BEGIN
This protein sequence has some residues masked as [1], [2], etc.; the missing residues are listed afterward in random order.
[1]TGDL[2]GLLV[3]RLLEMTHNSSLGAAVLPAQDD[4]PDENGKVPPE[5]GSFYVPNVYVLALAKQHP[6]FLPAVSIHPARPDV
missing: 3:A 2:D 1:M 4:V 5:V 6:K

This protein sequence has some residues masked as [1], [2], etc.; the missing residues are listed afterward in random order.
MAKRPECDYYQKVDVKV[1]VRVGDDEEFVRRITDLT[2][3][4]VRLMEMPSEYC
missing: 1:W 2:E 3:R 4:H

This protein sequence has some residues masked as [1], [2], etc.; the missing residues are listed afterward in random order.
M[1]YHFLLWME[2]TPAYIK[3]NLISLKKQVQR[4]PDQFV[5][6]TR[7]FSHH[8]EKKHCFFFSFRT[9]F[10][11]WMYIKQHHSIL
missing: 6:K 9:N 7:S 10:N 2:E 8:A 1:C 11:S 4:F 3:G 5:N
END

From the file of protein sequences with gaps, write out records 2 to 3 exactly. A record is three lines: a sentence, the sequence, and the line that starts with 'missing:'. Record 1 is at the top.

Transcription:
This protein sequence has some residues masked as [1], [2], etc.; the missing residues are listed afterward in random order.
MAKRPECDYYQKVDVKV[1]VRVGDDEEFVRRITDLT[2][3][4]VRLMEMPSEYC
missing: 1:W 2:E 3:R 4:H

This protein sequence has some residues masked as [1], [2], etc.; the missing residues are listed afterward in random order.
M[1]YHFLLWME[2]TPAYIK[3]NLISLKKQVQR[4]PDQFV[5][6]TR[7]FSHH[8]EKKHCFFFSFRT[9]F[10][11]WMYIKQHHSIL
missing: 6:K 9:N 7:S 10:N 2:E 8:A 1:C 11:S 4:F 3:G 5:N